If we rescue this sacred object-- at.óow-- from its death in the capitalist system, the clans will breathe life back into it and it will be a victory for the Tlingit nation and for indigenous peoples around the world.
If the hat returns successfully, the clan will host a khu.éex', a ceremony for it. They will invite the donors and their clan opposites to this special gathering. Everyone will see the hat come to life. They will hear the voices of the ancestors once again.
Please consider donating to support this effort, and remember, if the fundraising efforts are unsuccessful, your pledge will immediately be refunded. Any amount will be greatly appreciated. Sotheby's estimates that the hat will sell for 300,000 to 500,000. However, if we stand together, we can accomplish anything.
The Central Council of Tlingit and Haida Indian Tribes of Alaska's (CCTHITA) Cultural Specialist Harold Jacobs kept track of this object since it was up for sale in the early 1990's and up to its current auction. The style of the hat reflects Aleut-style hats which are owned by the Kiks.ádi clan among the Tlingit. Noted Northwest Coast art scholar Steve Brown attributes the hat to the hands of Yeeka.aas, William Ukas, one of the most accomplished Northwest Coast carvers in history. Yeeka.aas was of the Naanya.aayí clan of Wrangell, and all of his carvings came from that locality. It is this research by experienced cultural leaders and scholars that attributes the hat to the Wrangell Kiks.ádi.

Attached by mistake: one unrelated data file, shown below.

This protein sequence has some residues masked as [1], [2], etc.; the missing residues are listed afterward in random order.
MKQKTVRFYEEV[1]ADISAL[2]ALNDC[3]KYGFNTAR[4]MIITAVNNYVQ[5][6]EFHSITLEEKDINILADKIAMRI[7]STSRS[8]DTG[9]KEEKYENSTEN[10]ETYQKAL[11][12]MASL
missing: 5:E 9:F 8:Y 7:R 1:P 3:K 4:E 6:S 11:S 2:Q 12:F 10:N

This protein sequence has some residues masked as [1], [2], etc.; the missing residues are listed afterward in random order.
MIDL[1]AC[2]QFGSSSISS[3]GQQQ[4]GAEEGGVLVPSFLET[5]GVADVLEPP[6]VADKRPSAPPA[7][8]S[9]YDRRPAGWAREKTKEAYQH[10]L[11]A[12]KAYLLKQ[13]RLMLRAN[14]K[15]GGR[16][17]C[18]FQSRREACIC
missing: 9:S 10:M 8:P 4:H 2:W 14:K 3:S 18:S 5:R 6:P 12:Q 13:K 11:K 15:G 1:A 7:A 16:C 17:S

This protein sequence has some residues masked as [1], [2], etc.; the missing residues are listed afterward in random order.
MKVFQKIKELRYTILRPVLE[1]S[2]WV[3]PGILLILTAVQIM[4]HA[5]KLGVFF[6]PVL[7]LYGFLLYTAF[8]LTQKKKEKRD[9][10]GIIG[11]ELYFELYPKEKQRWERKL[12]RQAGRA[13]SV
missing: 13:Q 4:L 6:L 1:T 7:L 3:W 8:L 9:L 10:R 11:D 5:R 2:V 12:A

Join us in bringing our long-lost relatives, our ancestors, back home. Fight for indigenous rights. Bring the hat back home.
The Shx'at Khwáan Kiks.ádi and friends
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